I once explained how during my Chowhound years, I never actually quit the music business:
At no point did I announce I'd quit. I didn't have time to quit! I just stopped returning calls. I figured offers would still drizzle in for a year or so, then gradually thin. With my massive network of contacts, I'd still get calls for busy nights like New Year's Eve as distant associates, desperate to fill gaps, worked down their lists to me. A fine mist of offers would waft my way for years.It was a logarithmic decline, and you know how those progressions go. A day...a week...four months....twenty years.
But, as it turned out, within two months my phone went completely dead. The "fine mist" added up to maybe three calls. It wasn't that word had spread about my going incommunicado; my contacts were far-flung and disconnected. Yet within just eight weeks, it was as if I'd never existed.
And, right on cue, I recently received my first work offer from an old colleague in two decades (I've been playing these days with a new circle of players). He wanted me for a recording session for a film score. The recording would be done at a college in Long Island, which I know was once, many many years ago, the junior high school* I'd attended at a kid.
* - youngsters, that's what we used to call "middle schools".
I haven't been in the building since I was twelve years old. So I figured it would be a bit weird. But I had no idea. Yesterday, I was told who's playing on the recording, and the drummer is one Ed Balsamo, my band conductor when I attended that very same school. I haven't seen him since I was twelve, either. And because the school was sold shortly after I left, he hasn't been back there, himself. So I am returning to a school I last saw nearly 40 years ago, where my band teacher and I will greet each other as if time had stood still. And every bit of it is complete coincidence.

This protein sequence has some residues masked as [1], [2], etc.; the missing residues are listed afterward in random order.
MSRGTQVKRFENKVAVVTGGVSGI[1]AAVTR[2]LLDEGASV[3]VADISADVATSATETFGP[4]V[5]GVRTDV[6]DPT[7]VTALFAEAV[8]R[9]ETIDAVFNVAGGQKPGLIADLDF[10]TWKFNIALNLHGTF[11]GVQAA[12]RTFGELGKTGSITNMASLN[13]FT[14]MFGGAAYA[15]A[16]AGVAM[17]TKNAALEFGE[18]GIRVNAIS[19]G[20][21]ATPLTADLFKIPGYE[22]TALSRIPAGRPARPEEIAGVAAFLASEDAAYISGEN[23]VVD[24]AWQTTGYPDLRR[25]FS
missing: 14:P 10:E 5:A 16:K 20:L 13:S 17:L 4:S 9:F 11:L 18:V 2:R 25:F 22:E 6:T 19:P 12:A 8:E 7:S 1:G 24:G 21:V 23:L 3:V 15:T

Now, if this were happening when I was 25 or 35, that would be a different thing. Childhood would still be gradually dissolving. But I'm freaking fifty! Every part of this is supposed to be ancient history, long ago evaporated (just as I'm not supposed to still be hearing the music of my youth everywhere I go). When I was a kid and my father turned 50, his childhood was a crusted, moldered memory....not just for me, second-hand, but for him as well.
I guess it can be chalked up, in part, to increasing lifespan and persistent vitality. When I was a kid, people at age 70 (my teacher's age) were more or less finished. My father's long-ago band teacher certainly wasn't hustling his drum kit to recording sessions. Another factor is that most 50 year-olds weren't ranging around quite as widely as I do. They settled in - a process I defiantly resist.
But still, damn, this is weird. And wonderful.
The other interesting thing about Ed Balsamo is that when I was a kid, I thought he was the best technical drummer I'd ever heard. Of course, all the professional musicians I met at that point struck me as titans and heroes, and once I turned pro myself, and bumped into many of them professionally, I was disappointed to find that more often than not, they were just sort of okay players. I suppose this disenchantment was the standard experience of growing up.
But I've heard recordings of Balsamo over the years, and, even having had the pleasure of playing with a few all-time great ones, he remains one of the best technical drummers I've ever heard.